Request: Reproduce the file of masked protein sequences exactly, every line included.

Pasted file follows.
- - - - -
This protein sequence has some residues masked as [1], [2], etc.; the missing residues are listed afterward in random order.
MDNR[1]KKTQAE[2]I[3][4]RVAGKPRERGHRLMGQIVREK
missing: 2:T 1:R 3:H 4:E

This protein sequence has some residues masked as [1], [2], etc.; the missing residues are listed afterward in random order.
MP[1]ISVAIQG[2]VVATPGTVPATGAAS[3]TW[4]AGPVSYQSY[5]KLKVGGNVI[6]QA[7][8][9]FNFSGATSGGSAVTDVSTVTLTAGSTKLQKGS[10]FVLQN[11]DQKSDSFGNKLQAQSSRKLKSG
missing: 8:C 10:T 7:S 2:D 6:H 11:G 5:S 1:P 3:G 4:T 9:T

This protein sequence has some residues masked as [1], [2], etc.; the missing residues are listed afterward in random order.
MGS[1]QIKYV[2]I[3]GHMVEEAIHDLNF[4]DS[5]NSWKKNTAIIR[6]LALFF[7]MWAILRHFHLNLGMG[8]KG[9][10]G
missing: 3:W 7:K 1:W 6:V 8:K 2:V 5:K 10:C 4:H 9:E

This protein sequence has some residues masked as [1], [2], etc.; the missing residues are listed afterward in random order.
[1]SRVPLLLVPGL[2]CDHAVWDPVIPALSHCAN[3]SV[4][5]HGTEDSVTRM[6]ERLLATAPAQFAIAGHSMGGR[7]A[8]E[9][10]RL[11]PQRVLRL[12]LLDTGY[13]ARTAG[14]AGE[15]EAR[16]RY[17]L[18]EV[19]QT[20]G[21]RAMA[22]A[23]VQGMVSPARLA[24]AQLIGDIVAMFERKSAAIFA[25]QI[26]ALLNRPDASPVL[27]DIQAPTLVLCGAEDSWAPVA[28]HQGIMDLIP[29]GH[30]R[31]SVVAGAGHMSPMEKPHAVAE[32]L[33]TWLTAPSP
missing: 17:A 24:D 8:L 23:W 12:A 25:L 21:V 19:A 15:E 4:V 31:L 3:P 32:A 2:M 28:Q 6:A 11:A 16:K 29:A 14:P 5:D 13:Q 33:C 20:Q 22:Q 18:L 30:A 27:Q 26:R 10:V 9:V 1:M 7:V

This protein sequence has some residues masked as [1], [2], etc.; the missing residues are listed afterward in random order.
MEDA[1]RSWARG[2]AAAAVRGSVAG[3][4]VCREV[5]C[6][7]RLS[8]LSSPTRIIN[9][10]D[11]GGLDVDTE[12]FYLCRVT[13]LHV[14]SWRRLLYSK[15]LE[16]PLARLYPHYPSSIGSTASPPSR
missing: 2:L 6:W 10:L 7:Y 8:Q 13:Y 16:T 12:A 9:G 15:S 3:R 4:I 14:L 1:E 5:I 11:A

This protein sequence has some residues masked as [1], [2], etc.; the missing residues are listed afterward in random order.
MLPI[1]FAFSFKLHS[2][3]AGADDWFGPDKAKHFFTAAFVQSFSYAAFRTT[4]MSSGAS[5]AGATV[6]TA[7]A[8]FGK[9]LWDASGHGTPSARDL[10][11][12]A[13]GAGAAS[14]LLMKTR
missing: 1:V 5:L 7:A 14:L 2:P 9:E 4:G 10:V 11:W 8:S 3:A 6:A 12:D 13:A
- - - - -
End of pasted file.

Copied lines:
This protein sequence has some residues masked as [1], [2], etc.; the missing residues are listed afterward in random order.
MDNR[1]KKTQAE[2]I[3][4]RVAGKPRERGHRLMGQIVREK
missing: 2:T 1:R 3:H 4:E

This protein sequence has some residues masked as [1], [2], etc.; the missing residues are listed afterward in random order.
MP[1]ISVAIQG[2]VVATPGTVPATGAAS[3]TW[4]AGPVSYQSY[5]KLKVGGNVI[6]QA[7][8][9]FNFSGATSGGSAVTDVSTVTLTAGSTKLQKGS[10]FVLQN[11]DQKSDSFGNKLQAQSSRKLKSG
missing: 8:C 10:T 7:S 2:D 6:H 11:G 5:S 1:P 3:G 4:T 9:T

This protein sequence has some residues masked as [1], [2], etc.; the missing residues are listed afterward in random order.
MGS[1]QIKYV[2]I[3]GHMVEEAIHDLNF[4]DS[5]NSWKKNTAIIR[6]LALFF[7]MWAILRHFHLNLGMG[8]KG[9][10]G
missing: 3:W 7:K 1:W 6:V 8:K 2:V 5:K 10:C 4:H 9:E

This protein sequence has some residues masked as [1], [2], etc.; the missing residues are listed afterward in random order.
[1]SRVPLLLVPGL[2]CDHAVWDPVIPALSHCAN[3]SV[4][5]HGTEDSVTRM[6]ERLLATAPAQFAIAGHSMGGR[7]A[8]E[9][10]RL[11]PQRVLRL[12]LLDTGY[13]ARTAG[14]AGE[15]EAR[16]RY[17]L[18]EV[19]QT[20]G[21]RAMA[22]A[23]VQGMVSPARLA[24]AQLIGDIVAMFERKSAAIFA[25]QI[26]ALLNRPDASPVL[27]DIQAPTLVLCGAEDSWAPVA[28]HQGIMDLIP[29]GH[30]R[31]SVVAGAGHMSPMEKPHAVAE[32]L[33]TWLTAPSP
missing: 17:A 24:D 8:L 23:W 12:A 25:L 21:V 19:A 15:E 4:V 31:L 3:P 32:A 2:M 28:Q 6:A 11:A 16:K 29:A 14:P 5:D 13:Q 33:C 20:Q 22:Q 18:L 30:A 27:Q 26:R 10:V 9:V 1:M 7:V

This protein sequence has some residues masked as [1], [2], etc.; the missing residues are listed afterward in random order.
MEDA[1]RSWARG[2]AAAAVRGSVAG[3][4]VCREV[5]C[6][7]RLS[8]LSSPTRIIN[9][10]D[11]GGLDVDTE[12]FYLCRVT[13]LHV[14]SWRRLLYSK[15]LE[16]PLARLYPHYPSSIGSTASPPSR
missing: 2:L 6:W 10:L 7:Y 8:Q 13:Y 16:T 12:A 9:G 15:S 3:R 4:I 14:L 1:E 5:I 11:A

This protein sequence has some residues masked as [1], [2], etc.; the missing residues are listed afterward in random order.
MLPI[1]FAFSFKLHS[2][3]AGADDWFGPDKAKHFFTAAFVQSFSYAAFRTT[4]MSSGAS[5]AGATV[6]TA[7]A[8]FGK[9]LWDASGHGTPSARDL[10][11][12]A[13]GAGAAS[14]LLMKTR
missing: 1:V 5:L 7:A 14:L 2:P 9:E 4:G 10:V 11:W 8:S 3:A 6:A 12:D 13:A